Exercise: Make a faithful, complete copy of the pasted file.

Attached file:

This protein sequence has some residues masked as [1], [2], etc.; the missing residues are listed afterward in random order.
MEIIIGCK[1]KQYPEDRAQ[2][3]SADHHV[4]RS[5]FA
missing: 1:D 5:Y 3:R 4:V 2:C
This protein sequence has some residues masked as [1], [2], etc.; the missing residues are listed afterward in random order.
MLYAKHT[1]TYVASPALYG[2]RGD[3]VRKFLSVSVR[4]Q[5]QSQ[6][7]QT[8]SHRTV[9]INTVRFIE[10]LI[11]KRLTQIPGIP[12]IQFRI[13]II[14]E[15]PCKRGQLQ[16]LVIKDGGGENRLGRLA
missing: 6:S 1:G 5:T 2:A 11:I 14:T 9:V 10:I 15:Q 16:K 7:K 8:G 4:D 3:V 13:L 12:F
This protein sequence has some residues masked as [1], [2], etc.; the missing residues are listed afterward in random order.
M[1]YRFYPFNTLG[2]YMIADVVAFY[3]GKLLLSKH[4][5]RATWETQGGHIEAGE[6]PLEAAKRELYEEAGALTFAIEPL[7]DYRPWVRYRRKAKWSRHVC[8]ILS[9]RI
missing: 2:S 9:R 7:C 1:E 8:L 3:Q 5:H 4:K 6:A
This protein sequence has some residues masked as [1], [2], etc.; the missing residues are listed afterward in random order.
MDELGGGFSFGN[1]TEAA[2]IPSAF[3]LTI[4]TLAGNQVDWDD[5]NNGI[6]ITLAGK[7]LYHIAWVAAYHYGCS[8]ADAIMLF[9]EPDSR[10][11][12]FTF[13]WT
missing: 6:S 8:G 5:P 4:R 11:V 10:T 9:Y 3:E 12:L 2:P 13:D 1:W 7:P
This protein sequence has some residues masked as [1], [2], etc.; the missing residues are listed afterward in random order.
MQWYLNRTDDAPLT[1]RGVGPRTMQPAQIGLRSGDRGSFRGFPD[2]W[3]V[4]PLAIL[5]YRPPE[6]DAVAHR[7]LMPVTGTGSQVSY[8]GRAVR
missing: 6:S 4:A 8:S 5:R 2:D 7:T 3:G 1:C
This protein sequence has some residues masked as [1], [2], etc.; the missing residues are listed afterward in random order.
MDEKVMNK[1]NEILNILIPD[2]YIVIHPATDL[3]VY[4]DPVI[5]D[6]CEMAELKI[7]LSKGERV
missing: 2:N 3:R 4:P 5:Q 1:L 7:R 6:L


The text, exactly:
This protein sequence has some residues masked as [1], [2], etc.; the missing residues are listed afterward in random order.
MEIIIGCK[1]KQYPEDRAQ[2][3]SADHHV[4]RS[5]FA
missing: 1:D 5:Y 3:R 4:V 2:C
This protein sequence has some residues masked as [1], [2], etc.; the missing residues are listed afterward in random order.
MLYAKHT[1]TYVASPALYG[2]RGD[3]VRKFLSVSVR[4]Q[5]QSQ[6][7]QT[8]SHRTV[9]INTVRFIE[10]LI[11]KRLTQIPGIP[12]IQFRI[13]II[14]E[15]PCKRGQLQ[16]LVIKDGGGENRLGRLA
missing: 6:S 1:G 5:T 2:A 11:I 14:T 9:V 10:I 15:Q 16:K 7:K 8:G 4:D 3:V 13:L 12:F
This protein sequence has some residues masked as [1], [2], etc.; the missing residues are listed afterward in random order.
M[1]YRFYPFNTLG[2]YMIADVVAFY[3]GKLLLSKH[4][5]RATWETQGGHIEAGE[6]PLEAAKRELYEEAGALTFAIEPL[7]DYRPWVRYRRKAKWSRHVC[8]ILS[9]RI
missing: 2:S 9:R 7:C 1:E 8:L 3:Q 5:H 4:K 6:A
This protein sequence has some residues masked as [1], [2], etc.; the missing residues are listed afterward in random order.
MDELGGGFSFGN[1]TEAA[2]IPSAF[3]LTI[4]TLAGNQVDWDD[5]NNGI[6]ITLAGK[7]LYHIAWVAAYHYGCS[8]ADAIMLF[9]EPDSR[10][11][12]FTF[13]WT
missing: 6:S 8:G 5:P 4:R 11:V 10:T 9:Y 3:E 12:L 2:P 13:D 1:W 7:P
This protein sequence has some residues masked as [1], [2], etc.; the missing residues are listed afterward in random order.
MQWYLNRTDDAPLT[1]RGVGPRTMQPAQIGLRSGDRGSFRGFPD[2]W[3]V[4]PLAIL[5]YRPPE[6]DAVAHR[7]LMPVTGTGSQVSY[8]GRAVR
missing: 6:S 4:A 8:S 5:R 2:D 7:T 3:G 1:C
This protein sequence has some residues masked as [1], [2], etc.; the missing residues are listed afterward in random order.
MDEKVMNK[1]NEILNILIPD[2]YIVIHPATDL[3]VY[4]DPVI[5]D[6]CEMAELKI[7]LSKGERV
missing: 2:N 3:R 4:P 5:Q 1:L 7:R 6:L